The investments committee of the UC Board of Regents convened Tuesday at the UCLA campus to discuss third-quarter fiscal performance and to hear updates on diversity, equity and inclusion investments.
To begin the meeting, a 30-minute period of public comment was held where stakeholders, both in person and remotely, offered concerns over certain UC assets and advocated for various allocations. While the comments varied in subject matter, the development of a new UCSF hospital was a primary talking point.
The 15-story proposed project at the UCSF Parnassus campus, which is still awaiting the regents’ approval, would allow the campus to increase its bed capacity by 207 by 2030, according to a UCSF press release.
“I am a San Francisco native and member of the building trade; having this project will provide opportunities for people that live in San Francisco that have a different path to getting a job,” said UA Local 483 member Dan Torres during the meeting. “I strongly encourage the regents to approve this project.”
Following public comment, the Board of Regents turned the microphone over to the UC’s Chief Investment Officer and Vice President of Investments Jagdeep Singh Bachher to provide an overview of the third quarter fiscal performance.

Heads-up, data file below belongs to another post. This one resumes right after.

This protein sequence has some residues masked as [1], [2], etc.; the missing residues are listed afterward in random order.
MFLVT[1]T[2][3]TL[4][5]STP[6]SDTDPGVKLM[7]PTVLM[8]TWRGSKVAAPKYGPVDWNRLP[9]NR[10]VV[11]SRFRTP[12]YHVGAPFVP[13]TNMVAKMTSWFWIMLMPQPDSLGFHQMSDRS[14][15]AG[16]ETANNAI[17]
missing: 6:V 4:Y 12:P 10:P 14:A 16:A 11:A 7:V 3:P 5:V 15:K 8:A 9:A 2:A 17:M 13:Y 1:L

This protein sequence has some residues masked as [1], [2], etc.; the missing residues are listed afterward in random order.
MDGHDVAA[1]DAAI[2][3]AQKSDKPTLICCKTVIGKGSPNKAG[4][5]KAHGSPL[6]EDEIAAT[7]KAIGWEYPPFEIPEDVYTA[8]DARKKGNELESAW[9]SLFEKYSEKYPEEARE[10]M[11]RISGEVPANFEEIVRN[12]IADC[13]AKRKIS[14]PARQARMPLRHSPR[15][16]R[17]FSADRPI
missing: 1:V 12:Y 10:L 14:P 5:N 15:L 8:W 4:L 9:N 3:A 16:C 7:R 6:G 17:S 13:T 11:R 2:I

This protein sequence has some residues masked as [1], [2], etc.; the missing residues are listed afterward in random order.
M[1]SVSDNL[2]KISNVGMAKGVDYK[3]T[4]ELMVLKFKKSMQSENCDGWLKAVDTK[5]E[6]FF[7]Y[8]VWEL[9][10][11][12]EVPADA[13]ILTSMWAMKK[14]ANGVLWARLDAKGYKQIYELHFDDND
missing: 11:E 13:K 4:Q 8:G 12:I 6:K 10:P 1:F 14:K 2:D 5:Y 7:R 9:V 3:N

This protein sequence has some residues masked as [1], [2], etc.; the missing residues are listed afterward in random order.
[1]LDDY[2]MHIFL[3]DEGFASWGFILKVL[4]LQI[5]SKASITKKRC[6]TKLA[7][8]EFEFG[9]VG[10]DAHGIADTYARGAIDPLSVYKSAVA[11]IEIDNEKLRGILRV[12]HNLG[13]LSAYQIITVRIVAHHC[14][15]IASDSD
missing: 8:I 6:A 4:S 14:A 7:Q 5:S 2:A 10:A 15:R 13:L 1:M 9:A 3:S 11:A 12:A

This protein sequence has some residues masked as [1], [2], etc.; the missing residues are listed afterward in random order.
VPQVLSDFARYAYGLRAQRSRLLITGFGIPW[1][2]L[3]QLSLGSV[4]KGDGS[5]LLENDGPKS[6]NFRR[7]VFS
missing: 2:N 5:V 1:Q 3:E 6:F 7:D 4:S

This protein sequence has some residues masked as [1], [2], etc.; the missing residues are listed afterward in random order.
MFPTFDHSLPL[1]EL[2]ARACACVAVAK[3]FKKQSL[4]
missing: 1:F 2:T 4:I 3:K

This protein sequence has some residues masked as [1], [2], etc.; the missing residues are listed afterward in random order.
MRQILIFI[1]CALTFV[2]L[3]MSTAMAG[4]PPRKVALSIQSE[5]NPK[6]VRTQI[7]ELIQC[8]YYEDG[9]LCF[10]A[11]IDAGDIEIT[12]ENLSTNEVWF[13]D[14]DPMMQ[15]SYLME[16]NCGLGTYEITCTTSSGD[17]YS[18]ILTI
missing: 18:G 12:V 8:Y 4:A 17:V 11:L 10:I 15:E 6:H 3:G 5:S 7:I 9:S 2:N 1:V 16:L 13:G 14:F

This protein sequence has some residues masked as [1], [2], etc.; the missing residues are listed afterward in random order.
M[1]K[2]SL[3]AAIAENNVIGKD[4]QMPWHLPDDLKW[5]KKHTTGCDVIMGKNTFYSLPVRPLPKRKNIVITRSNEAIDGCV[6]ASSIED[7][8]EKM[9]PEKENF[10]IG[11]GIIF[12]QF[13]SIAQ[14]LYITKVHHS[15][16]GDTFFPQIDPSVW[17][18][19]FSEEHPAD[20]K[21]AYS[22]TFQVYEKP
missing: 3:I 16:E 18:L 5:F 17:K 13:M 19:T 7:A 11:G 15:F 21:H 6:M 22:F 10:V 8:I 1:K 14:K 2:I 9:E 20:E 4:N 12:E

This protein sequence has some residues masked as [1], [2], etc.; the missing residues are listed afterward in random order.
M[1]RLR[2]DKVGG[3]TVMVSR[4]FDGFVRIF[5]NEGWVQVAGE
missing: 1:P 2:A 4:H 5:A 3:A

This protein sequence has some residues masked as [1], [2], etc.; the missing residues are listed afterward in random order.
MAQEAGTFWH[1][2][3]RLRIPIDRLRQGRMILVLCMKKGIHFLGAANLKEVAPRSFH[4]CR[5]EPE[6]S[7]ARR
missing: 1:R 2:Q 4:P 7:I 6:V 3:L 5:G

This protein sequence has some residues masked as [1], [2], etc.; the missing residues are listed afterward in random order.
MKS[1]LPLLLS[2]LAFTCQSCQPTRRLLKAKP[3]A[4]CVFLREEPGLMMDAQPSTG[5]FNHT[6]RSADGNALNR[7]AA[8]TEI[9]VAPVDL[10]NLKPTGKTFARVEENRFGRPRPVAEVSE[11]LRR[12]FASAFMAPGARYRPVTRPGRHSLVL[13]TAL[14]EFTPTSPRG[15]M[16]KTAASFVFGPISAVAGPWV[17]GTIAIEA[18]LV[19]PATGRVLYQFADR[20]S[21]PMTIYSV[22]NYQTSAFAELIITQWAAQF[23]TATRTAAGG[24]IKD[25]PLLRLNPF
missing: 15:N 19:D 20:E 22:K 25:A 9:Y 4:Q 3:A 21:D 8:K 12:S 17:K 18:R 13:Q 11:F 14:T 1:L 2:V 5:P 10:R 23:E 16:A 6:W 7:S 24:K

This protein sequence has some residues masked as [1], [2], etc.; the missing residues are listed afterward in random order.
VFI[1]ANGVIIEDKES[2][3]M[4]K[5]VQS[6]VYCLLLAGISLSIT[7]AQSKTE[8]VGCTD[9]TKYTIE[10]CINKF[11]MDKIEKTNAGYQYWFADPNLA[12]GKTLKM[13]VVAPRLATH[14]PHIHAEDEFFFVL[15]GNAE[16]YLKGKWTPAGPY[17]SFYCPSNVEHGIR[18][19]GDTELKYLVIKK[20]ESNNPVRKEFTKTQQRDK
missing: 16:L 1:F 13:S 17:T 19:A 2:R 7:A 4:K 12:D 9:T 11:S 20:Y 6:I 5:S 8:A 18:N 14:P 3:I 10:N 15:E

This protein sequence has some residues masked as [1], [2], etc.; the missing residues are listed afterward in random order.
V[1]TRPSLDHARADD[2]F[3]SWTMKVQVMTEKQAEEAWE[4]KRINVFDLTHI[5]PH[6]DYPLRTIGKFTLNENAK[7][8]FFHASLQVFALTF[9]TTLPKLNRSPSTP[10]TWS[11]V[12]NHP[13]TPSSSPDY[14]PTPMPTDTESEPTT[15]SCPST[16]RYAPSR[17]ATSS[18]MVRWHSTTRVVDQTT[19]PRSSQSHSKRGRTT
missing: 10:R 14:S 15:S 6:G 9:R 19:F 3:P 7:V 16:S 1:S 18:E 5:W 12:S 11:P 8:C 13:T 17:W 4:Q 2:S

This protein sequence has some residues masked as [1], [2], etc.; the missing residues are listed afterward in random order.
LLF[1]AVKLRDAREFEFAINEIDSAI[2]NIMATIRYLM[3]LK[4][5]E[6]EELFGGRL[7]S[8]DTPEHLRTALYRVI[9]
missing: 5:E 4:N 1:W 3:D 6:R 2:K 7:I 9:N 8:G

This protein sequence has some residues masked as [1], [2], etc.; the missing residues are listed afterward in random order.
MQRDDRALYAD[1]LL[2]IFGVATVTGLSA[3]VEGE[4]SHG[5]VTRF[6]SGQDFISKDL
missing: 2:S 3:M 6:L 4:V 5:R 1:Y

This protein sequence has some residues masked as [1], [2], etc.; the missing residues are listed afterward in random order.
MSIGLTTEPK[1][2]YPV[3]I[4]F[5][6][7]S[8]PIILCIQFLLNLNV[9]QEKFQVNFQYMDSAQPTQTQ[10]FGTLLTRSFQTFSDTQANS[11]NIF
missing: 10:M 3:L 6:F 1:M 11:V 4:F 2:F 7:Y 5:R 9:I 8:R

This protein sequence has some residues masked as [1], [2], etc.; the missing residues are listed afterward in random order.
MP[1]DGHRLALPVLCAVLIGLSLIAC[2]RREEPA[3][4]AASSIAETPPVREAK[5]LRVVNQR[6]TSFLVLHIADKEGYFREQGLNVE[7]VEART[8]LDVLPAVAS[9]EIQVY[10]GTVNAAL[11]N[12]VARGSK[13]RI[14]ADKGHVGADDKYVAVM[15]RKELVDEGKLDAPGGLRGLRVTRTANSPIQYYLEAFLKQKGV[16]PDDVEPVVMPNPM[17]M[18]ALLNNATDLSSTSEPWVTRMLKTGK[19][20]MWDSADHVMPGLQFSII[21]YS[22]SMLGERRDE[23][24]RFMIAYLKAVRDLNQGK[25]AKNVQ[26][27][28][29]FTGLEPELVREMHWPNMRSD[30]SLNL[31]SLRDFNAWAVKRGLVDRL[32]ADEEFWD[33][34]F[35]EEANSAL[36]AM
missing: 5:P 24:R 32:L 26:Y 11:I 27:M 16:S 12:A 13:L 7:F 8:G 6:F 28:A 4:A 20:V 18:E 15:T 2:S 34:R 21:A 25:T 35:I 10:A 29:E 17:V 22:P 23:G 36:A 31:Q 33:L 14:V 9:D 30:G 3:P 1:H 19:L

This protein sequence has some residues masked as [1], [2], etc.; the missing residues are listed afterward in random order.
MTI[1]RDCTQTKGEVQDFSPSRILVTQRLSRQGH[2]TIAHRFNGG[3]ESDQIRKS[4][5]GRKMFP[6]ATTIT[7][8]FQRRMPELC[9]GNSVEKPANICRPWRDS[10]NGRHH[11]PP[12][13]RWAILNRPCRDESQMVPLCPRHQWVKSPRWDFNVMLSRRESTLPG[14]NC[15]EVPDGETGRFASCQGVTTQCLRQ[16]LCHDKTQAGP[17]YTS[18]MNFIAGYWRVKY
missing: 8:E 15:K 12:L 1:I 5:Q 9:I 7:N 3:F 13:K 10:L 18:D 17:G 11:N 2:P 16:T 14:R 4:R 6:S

According to Bachher, ongoing political tensions have also increased the chance of a recession occurring during this fiscal year. He also noted that inflation has risen due to increasing demand and limited supply.
“The risks are certainly suggesting that risky assets are exactly that,” Bachher said during the meeting. “We need to tread carefully and watch how we navigate our way through these choppy waters.”
Because of the precarious financial situation, Satish Swamy, the regents’ senior managing director, predicted that the Federal Reserve will raise interest rates to 3%. Swamy emphasized that the higher rates will result in a return on fixed income for the first time in eight years.
The meeting then pivoted to an update on diversity, equity and inclusion at UC Investments from Chief Operating Officer Arthur Guimaraes.
Guimaraes noted that UC Investments has met the goal it set at the beginning of the year to meet with 100 investment firms led by women and people of color. UC Investments also launched Investment Academy, the pilot of a program to help women and underrepresented minorities pursue careers in investment.
“Diversity drives returns. … We don’t believe diversity is a file or a checklist or transitory,” Guimaraes said at the meeting. “We are part of the University of California … it’s the most amazing, diverse place on the planet.”
Erica Jean contributed to this story.